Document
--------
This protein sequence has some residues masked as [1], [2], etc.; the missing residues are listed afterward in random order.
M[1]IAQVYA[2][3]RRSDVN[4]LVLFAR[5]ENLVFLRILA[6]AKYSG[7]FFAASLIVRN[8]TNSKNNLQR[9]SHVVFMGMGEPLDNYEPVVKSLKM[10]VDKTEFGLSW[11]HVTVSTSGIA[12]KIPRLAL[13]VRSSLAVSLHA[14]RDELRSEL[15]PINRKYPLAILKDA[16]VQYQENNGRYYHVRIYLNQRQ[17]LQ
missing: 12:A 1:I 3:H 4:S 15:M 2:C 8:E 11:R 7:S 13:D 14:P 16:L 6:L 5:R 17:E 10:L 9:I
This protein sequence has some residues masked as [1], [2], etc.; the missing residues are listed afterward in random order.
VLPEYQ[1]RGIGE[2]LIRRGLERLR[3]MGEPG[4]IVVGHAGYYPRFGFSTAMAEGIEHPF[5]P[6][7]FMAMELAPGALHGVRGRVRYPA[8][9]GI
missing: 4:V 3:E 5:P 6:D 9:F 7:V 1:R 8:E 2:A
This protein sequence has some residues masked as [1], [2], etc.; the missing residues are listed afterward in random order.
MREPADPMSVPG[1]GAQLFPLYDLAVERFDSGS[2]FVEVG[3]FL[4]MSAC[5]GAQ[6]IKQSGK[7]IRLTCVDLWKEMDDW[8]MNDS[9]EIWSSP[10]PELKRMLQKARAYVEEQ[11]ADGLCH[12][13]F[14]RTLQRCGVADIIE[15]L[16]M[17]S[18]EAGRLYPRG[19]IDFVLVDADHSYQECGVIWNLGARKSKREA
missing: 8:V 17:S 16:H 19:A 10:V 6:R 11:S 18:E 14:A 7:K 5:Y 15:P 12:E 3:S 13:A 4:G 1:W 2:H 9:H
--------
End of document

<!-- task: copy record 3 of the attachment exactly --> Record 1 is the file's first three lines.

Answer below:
This protein sequence has some residues masked as [1], [2], etc.; the missing residues are listed afterward in random order.
MREPADPMSVPG[1]GAQLFPLYDLAVERFDSGS[2]FVEVG[3]FL[4]MSAC[5]GAQ[6]IKQSGK[7]IRLTCVDLWKEMDDW[8]MNDS[9]EIWSSP[10]PELKRMLQKARAYVEEQ[11]ADGLCH[12][13]F[14]RTLQRCGVADIIE[15]L[16]M[17]S[18]EAGRLYPRG[19]IDFVLVDADHSYQECGVIWNLGARKSKREA
missing: 8:V 17:S 16:H 19:A 10:V 6:R 11:S 18:E 14:A 7:K 5:Y 15:P 12:E 3:S 13:A 4:G 1:W 2:H 9:H